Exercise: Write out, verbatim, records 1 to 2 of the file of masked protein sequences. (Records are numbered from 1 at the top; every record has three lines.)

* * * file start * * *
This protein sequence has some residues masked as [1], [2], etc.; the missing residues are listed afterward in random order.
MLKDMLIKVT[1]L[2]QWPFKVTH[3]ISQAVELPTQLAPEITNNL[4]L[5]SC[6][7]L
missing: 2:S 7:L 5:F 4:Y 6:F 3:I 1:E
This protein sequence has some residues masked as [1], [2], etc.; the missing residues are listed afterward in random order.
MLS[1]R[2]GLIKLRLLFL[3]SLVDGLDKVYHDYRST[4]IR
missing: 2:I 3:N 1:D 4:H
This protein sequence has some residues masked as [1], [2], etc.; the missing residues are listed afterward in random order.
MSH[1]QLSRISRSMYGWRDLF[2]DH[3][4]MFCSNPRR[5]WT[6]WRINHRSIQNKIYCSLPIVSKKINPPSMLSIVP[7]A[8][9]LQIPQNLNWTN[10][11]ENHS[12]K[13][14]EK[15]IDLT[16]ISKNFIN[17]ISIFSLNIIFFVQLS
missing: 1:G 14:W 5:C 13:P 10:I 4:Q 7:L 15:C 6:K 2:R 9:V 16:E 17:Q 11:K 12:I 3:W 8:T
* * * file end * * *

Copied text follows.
This protein sequence has some residues masked as [1], [2], etc.; the missing residues are listed afterward in random order.
MLKDMLIKVT[1]L[2]QWPFKVTH[3]ISQAVELPTQLAPEITNNL[4]L[5]SC[6][7]L
missing: 2:S 7:L 5:F 4:Y 6:F 3:I 1:E
This protein sequence has some residues masked as [1], [2], etc.; the missing residues are listed afterward in random order.
MLS[1]R[2]GLIKLRLLFL[3]SLVDGLDKVYHDYRST[4]IR
missing: 2:I 3:N 1:D 4:H